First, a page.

1) See? I told you this blog wasn’t just about dogs. This post has nothing at all to do with dogs
2) I dedicate this one to my sister Ashley, who graciously put up with me panicking, chastising, and lamenting for 5 straight hours at Addison’s baptism celebration because there was just. too. much. food.
Leftovers make me sad. An abundance of food that will likely go to waste makes me anxious. Throwing away week-old stir-fry often moves me to tears. Ok, the last one is an exaggeration – but only slightly. It has only recently come to my attention how much inanimate objects, particularly food, make me uneasy or even upset. It’s a very difficult thing to explain if you’ve never felt it. But if you have experienced it, you may be thinking, “Yes! That’s how I feel, too! And I thought I was the only one.” IKEA captured it perfectly with their lamp commercial a few years ago:
Oh, that commercial makes me tear up. I’m not crazy – I know that lamps, rugs, and leftovers don’t have feelings. But it’s so easy to assume that they do, or to create them in your mind. Bear with me, I’m going to try to paint a picture: Imagine a yogurt. Just a regular, plain container of yogurt. That yogurt was manufactured and shipped to your grocery store and unloaded onto a shelf. Its entire purpose in life (ok, assuming it has a “life”) was to be consumed and enjoyed by someone. That’s why I find it so upsetting to throw away spoiled yogurt – it’s like discarding a wasted life without meaning. Is this mentality a stretch? Perhaps. But still I can’t shake the feeling that food has a distinct purpose and should always reach its intended destination.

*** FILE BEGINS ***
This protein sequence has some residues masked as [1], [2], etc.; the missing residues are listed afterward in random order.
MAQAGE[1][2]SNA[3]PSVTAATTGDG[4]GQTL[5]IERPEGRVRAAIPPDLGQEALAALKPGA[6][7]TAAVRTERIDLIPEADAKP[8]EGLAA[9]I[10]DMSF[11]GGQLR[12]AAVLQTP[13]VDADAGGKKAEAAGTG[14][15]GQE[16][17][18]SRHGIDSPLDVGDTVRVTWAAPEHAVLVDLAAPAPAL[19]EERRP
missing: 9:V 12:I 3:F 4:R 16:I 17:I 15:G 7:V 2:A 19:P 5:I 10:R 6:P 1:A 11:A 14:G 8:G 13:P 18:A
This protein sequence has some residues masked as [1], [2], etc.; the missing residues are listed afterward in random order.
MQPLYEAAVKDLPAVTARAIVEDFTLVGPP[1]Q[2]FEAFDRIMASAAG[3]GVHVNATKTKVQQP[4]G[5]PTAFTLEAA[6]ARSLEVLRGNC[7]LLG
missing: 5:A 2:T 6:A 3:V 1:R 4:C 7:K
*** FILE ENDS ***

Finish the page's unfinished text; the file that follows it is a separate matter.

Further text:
This also works the other way – I get a deep sense of satisfaction from chopping up that last green pepper for my salad just before it spoils or perfectly timing meals around the almond milk expiration date. And anyone who drinks almond milk knows that it gives me about 3 months – which is part of the reason I prefer it to cow milk. Quick expiration dates are highly stressful.
I know at least one other person who feels exactly the same way I do, and this comforts me into believing I’m not insane. Plus, IKEA clearly made that commercial for a reason, even if that reason was to sell more lamps. I think this post makes it obvious why we absolutely had to adopt that dog (dammit – I knew the dog would sneak his way in!) I feel deeply sympathetic for unloved food, so when you start to tell me about actual LIVING things being mistreated, my compassion meter goes off the charts. My hierarchy of empathy goes something like this: household objects –> food –> plants –> animals –> people (especially babies).
So the moral of this story is that if you plan to get a new lamp, please do me a favor and have a yard sale, or at least donate it to Goodwill. They may end up throwing it away, but then the responsibility is on them. And then I won’t know about it.